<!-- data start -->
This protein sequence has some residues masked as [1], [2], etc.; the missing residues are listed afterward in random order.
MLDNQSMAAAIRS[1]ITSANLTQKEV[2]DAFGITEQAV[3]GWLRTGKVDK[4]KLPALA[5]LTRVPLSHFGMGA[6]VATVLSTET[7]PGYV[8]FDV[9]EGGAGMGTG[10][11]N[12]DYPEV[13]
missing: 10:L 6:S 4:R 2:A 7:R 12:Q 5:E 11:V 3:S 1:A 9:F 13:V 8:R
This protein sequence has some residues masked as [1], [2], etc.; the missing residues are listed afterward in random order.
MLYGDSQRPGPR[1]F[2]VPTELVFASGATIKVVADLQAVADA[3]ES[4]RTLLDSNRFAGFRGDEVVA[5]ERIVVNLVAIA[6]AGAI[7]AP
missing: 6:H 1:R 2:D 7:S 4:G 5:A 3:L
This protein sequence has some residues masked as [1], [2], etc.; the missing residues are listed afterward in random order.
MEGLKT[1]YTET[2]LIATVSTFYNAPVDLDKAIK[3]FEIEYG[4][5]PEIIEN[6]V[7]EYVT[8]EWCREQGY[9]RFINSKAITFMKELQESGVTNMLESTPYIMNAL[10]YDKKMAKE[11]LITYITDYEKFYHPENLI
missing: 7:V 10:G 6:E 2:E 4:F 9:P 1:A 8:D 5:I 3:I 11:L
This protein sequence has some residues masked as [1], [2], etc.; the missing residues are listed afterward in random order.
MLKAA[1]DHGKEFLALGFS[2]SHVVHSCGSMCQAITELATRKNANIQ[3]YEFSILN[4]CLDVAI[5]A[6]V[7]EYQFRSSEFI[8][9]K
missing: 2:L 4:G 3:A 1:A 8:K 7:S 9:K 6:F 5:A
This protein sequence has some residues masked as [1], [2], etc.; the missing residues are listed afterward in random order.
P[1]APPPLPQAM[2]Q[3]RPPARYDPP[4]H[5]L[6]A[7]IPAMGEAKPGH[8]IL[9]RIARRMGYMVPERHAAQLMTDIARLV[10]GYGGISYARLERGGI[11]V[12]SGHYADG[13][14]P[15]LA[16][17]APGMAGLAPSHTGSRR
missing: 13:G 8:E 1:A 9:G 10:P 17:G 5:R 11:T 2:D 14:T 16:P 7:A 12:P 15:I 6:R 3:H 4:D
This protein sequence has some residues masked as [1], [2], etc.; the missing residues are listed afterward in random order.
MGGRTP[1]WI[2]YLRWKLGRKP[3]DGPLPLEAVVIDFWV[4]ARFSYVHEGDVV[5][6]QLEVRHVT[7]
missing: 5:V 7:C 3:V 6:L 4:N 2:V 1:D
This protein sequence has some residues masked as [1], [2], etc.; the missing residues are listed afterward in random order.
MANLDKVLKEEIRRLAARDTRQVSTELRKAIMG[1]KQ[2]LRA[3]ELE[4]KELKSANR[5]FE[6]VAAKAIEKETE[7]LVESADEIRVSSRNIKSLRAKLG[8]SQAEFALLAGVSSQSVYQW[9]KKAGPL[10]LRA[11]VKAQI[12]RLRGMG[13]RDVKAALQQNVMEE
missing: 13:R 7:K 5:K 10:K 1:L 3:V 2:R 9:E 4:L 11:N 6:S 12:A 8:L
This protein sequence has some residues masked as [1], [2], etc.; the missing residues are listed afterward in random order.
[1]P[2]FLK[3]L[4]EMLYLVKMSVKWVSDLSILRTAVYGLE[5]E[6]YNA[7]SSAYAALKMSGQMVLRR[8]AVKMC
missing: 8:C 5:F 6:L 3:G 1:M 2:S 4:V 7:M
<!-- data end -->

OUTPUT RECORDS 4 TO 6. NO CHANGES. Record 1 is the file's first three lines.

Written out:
This protein sequence has some residues masked as [1], [2], etc.; the missing residues are listed afterward in random order.
MLKAA[1]DHGKEFLALGFS[2]SHVVHSCGSMCQAITELATRKNANIQ[3]YEFSILN[4]CLDVAI[5]A[6]V[7]EYQFRSSEFI[8][9]K
missing: 2:L 4:G 3:A 1:A 8:K 7:S 9:K 6:F 5:A
This protein sequence has some residues masked as [1], [2], etc.; the missing residues are listed afterward in random order.
P[1]APPPLPQAM[2]Q[3]RPPARYDPP[4]H[5]L[6]A[7]IPAMGEAKPGH[8]IL[9]RIARRMGYMVPERHAAQLMTDIARLV[10]GYGGISYARLERGGI[11]V[12]SGHYADG[13][14]P[15]LA[16][17]APGMAGLAPSHTGSRR
missing: 13:G 8:E 1:A 9:G 10:P 17:G 5:R 11:T 2:D 14:T 16:P 7:A 12:P 15:I 6:R 3:H 4:D
This protein sequence has some residues masked as [1], [2], etc.; the missing residues are listed afterward in random order.
MGGRTP[1]WI[2]YLRWKLGRKP[3]DGPLPLEAVVIDFWV[4]ARFSYVHEGDVV[5][6]QLEVRHVT[7]
missing: 5:V 7:C 3:V 6:L 4:N 2:V 1:D